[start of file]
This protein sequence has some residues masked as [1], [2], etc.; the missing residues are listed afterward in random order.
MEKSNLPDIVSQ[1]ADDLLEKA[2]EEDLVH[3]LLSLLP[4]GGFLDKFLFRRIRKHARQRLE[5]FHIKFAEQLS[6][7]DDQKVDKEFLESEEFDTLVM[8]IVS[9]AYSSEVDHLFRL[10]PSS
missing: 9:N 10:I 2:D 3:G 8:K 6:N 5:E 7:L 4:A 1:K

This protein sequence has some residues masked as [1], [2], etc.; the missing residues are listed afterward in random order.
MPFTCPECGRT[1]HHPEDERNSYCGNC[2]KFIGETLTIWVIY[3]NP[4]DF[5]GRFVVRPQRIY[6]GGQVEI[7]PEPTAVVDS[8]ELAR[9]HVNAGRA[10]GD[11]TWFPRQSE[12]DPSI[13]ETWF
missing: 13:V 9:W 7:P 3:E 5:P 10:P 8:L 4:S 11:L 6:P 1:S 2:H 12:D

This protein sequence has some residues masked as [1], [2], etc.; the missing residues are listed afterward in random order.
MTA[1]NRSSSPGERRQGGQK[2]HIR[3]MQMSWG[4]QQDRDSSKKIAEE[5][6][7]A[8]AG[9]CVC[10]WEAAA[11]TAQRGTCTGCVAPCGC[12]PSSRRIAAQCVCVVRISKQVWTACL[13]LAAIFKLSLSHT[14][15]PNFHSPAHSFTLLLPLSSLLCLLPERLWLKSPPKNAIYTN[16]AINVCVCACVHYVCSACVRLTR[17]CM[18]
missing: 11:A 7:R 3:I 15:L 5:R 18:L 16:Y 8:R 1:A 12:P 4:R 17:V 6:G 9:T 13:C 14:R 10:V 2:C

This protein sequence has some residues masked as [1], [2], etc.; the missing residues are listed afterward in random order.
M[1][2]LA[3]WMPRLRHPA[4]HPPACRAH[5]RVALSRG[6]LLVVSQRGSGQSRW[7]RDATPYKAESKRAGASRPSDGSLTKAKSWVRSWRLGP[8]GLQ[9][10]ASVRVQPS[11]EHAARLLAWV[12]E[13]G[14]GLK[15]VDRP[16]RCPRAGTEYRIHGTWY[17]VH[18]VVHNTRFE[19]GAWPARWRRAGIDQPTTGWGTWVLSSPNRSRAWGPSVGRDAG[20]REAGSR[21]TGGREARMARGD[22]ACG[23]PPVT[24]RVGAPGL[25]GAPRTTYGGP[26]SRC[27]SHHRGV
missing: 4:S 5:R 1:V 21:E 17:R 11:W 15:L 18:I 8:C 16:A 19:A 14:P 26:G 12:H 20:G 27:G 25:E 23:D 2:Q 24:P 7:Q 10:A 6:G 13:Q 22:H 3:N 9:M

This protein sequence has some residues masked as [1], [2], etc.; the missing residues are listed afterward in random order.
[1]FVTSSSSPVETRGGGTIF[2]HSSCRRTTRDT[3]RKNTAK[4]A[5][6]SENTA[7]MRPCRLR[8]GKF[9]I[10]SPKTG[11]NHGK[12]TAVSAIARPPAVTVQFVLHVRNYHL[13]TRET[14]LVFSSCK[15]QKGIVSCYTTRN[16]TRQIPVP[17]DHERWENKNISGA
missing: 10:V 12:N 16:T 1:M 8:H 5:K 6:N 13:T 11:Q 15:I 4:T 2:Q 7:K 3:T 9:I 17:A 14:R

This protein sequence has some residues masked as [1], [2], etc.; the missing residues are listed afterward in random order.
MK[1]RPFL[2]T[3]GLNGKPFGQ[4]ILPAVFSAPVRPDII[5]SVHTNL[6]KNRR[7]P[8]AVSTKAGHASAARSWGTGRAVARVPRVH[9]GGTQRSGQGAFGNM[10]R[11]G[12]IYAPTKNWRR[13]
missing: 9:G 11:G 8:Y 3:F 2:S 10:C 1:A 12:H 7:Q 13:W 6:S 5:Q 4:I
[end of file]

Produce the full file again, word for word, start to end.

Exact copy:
This protein sequence has some residues masked as [1], [2], etc.; the missing residues are listed afterward in random order.
MEKSNLPDIVSQ[1]ADDLLEKA[2]EEDLVH[3]LLSLLP[4]GGFLDKFLFRRIRKHARQRLE[5]FHIKFAEQLS[6][7]DDQKVDKEFLESEEFDTLVM[8]IVS[9]AYSSEVDHLFRL[10]PSS
missing: 9:N 10:I 2:D 3:G 8:K 6:N 5:E 7:L 4:A 1:K

This protein sequence has some residues masked as [1], [2], etc.; the missing residues are listed afterward in random order.
MPFTCPECGRT[1]HHPEDERNSYCGNC[2]KFIGETLTIWVIY[3]NP[4]DF[5]GRFVVRPQRIY[6]GGQVEI[7]PEPTAVVDS[8]ELAR[9]HVNAGRA[10]GD[11]TWFPRQSE[12]DPSI[13]ETWF
missing: 13:V 9:W 7:P 3:E 5:P 10:P 8:L 4:S 11:L 6:P 1:S 2:H 12:D

This protein sequence has some residues masked as [1], [2], etc.; the missing residues are listed afterward in random order.
MTA[1]NRSSSPGERRQGGQK[2]HIR[3]MQMSWG[4]QQDRDSSKKIAEE[5][6][7]A[8]AG[9]CVC[10]WEAAA[11]TAQRGTCTGCVAPCGC[12]PSSRRIAAQCVCVVRISKQVWTACL[13]LAAIFKLSLSHT[14][15]PNFHSPAHSFTLLLPLSSLLCLLPERLWLKSPPKNAIYTN[16]AINVCVCACVHYVCSACVRLTR[17]CM[18]
missing: 11:A 7:R 3:I 15:L 5:R 18:L 16:Y 8:R 1:A 12:P 4:R 17:V 6:G 9:T 13:C 14:R 10:V 2:C

This protein sequence has some residues masked as [1], [2], etc.; the missing residues are listed afterward in random order.
M[1][2]LA[3]WMPRLRHPA[4]HPPACRAH[5]RVALSRG[6]LLVVSQRGSGQSRW[7]RDATPYKAESKRAGASRPSDGSLTKAKSWVRSWRLGP[8]GLQ[9][10]ASVRVQPS[11]EHAARLLAWV[12]E[13]G[14]GLK[15]VDRP[16]RCPRAGTEYRIHGTWY[17]VH[18]VVHNTRFE[19]GAWPARWRRAGIDQPTTGWGTWVLSSPNRSRAWGPSVGRDAG[20]REAGSR[21]TGGREARMARGD[22]ACG[23]PPVT[24]RVGAPGL[25]GAPRTTYGGP[26]SRC[27]SHHRGV
missing: 4:S 5:R 1:V 21:E 17:R 11:W 15:L 18:I 8:C 16:A 19:A 14:P 26:G 12:H 20:G 27:G 25:E 23:D 2:Q 24:P 7:Q 10:A 6:G 13:Q 22:H 3:N 9:M

This protein sequence has some residues masked as [1], [2], etc.; the missing residues are listed afterward in random order.
[1]FVTSSSSPVETRGGGTIF[2]HSSCRRTTRDT[3]RKNTAK[4]A[5][6]SENTA[7]MRPCRLR[8]GKF[9]I[10]SPKTG[11]NHGK[12]TAVSAIARPPAVTVQFVLHVRNYHL[13]TRET[14]LVFSSCK[15]QKGIVSCYTTRN[16]TRQIPVP[17]DHERWENKNISGA
missing: 10:V 12:N 16:T 1:M 8:H 5:K 6:N 13:T 11:Q 15:I 4:T 2:Q 7:K 3:T 9:I 17:A 14:R

This protein sequence has some residues masked as [1], [2], etc.; the missing residues are listed afterward in random order.
MK[1]RPFL[2]T[3]GLNGKPFGQ[4]ILPAVFSAPVRPDII[5]SVHTNL[6]KNRR[7]P[8]AVSTKAGHASAARSWGTGRAVARVPRVH[9]GGTQRSGQGAFGNM[10]R[11]G[12]IYAPTKNWRR[13]
missing: 9:G 11:G 8:Y 3:F 2:S 10:C 1:A 12:H 7:Q 13:W 6:S 5:Q 4:I